robbery, misdemeanor domestic violence), and Defiance, Ohio (burglary, fraud,

possession of cocaine—all felonies), at the time of the instant offenses. Appellant’s App.

p. 120.

          The record shows that Beavers routinely uses a false name to hamper investigative

efforts. Indeed, he gave a false name to the police when he was arrested and booked in

this case. It was not until a December 2008 pretrial conference that he provided his real

name. He also used this name in Michigan and Ohio. At an earlier sentencing hearing in

this case, Beavers gave the trial court false information about his criminal history in

Michigan and Ohio. The court stated, “And I am particularly disturbed by the fact, Mr.

Beavers, that it appears under one scenario that you did, in fact, attempt to mislead the

Court as to your identity, as to your criminal history, and as to the existence of

outstanding warrants for your arrest, and the Court takes a dim view of that.” Tr. p. 296.

Beavers’ easy recourse to dishonesty speaks poorly of his character. Instead of facing up

to his crimes, Beavers has fled at least two jurisdictions and used a false name to evade

efforts to locate him. In the process, he has managed to commit two Class A felonies in

this state. Beavers has failed to persuade us that his sentence is inappropriate.

                                C. Sentencing Entrapment

       Finally, Beavers contends that Indiana should recognize the federal sentencing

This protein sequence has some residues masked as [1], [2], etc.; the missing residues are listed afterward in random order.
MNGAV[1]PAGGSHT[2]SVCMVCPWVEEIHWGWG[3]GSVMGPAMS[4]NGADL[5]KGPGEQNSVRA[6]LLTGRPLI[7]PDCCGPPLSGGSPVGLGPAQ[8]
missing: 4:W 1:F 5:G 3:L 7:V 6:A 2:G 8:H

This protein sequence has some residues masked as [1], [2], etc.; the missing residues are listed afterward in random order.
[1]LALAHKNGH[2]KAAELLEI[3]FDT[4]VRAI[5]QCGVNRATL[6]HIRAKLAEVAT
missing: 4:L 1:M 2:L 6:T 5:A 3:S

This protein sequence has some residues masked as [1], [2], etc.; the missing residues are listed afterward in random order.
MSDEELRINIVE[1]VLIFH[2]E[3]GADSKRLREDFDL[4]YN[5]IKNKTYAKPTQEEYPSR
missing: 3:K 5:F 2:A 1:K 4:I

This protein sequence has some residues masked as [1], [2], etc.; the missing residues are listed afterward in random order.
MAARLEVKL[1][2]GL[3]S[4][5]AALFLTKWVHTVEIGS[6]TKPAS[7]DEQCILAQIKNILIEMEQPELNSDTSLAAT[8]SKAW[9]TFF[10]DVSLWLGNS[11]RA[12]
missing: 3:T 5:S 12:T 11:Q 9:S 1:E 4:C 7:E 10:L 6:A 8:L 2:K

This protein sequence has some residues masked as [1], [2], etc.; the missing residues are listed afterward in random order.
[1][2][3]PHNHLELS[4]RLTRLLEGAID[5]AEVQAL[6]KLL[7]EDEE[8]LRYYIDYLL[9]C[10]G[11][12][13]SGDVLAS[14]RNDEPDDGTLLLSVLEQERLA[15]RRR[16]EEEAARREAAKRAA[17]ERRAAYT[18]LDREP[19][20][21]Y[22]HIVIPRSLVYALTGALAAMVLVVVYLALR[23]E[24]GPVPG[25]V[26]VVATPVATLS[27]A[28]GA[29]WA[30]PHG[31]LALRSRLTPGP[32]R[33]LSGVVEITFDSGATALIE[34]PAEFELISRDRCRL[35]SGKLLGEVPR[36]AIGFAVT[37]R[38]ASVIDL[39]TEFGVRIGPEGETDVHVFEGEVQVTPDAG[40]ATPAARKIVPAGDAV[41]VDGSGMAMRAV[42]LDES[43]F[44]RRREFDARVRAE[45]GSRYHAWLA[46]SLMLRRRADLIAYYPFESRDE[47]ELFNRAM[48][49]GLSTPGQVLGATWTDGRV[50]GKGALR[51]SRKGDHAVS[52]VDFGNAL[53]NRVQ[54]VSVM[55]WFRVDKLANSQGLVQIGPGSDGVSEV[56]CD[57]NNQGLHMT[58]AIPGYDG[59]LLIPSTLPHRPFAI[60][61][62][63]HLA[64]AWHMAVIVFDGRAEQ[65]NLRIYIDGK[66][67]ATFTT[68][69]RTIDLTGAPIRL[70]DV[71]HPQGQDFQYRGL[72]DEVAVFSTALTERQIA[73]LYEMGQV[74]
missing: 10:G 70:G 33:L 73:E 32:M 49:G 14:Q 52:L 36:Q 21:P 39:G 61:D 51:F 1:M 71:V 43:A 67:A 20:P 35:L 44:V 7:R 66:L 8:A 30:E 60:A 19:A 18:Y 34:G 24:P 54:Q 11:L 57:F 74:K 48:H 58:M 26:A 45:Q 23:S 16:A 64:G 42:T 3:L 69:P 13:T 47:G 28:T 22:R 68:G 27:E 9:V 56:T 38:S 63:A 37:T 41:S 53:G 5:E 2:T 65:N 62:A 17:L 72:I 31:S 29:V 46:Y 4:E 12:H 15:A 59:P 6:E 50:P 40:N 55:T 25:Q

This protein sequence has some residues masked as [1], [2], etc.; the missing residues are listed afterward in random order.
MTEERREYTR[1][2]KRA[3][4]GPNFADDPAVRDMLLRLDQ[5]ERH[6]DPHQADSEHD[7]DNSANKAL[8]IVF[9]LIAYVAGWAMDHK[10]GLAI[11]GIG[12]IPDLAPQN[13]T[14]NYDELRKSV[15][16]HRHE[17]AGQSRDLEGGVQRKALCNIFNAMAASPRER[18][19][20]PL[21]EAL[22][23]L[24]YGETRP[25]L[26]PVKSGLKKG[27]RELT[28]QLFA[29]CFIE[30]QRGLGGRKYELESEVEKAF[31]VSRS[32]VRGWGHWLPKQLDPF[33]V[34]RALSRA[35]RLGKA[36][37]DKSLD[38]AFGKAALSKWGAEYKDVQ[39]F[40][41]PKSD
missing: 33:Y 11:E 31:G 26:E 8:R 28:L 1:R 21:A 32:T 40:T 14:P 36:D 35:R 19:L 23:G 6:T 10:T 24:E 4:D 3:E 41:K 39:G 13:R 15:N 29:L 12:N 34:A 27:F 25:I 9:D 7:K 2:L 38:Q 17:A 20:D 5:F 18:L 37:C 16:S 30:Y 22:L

doctrine of sentencing entrapment and apply it to the facts of his case. Sentencing

entrapment occurs in situations when a defendant who lacks a predisposition to engage in

more serious crimes nevertheless does so as a result of “unrelenting government

persistence.” United States v. White, 519 F.3d 342, 347 (7th Cir. 2008), reh’g and reh’g

en banc denied. This doctrine has apparently been used in some of the federal circuits to

authorize a sentence reduction in cases where the defendant, while predisposed to commit

a lesser offense, is entrapped into committing a greater offense subject to greater

punishment. See United States v. Staufer, 38 F.3d 1103, 1106 (9th Cir. 1994). But see

United States v. Sanchez, 138 F.3d 1410, 1414 (11th Cir. 1998) (rejecting sentencing

entrapment defense). Beavers argues that there is no evidence “in the record to establish

that [he] was predisposed to deal in amounts of cocaine greater than three (3) grams, the

threshold amount separating a Class B Felony from a Class A Felony.” Appellant’s Br.

p. 21.

         Indiana does not recognize this doctrine, and given the differences between the

federal sentencing guidelines and our own system, Beavers provides no compelling

reason why we should do so. Rather, under our system, the details surrounding the

offense are properly considered under the nature of the offense prong of an inappropriate

sentence analysis. Here, we properly considered that Beavers was a mid-level drug

dealer and that these were State-sponsored buys. And as for Beavers’ argument that he

was not inclined to deal over the threshold amount of three grams, he provides absolutely

no evidence of that. We decline Beavers’ invitation to recognize this doctrine when

Indiana law adequately addresses his concern in our Appellate Rule 7(B) analysis.


NAJAM, J., and BROWN, J., concur.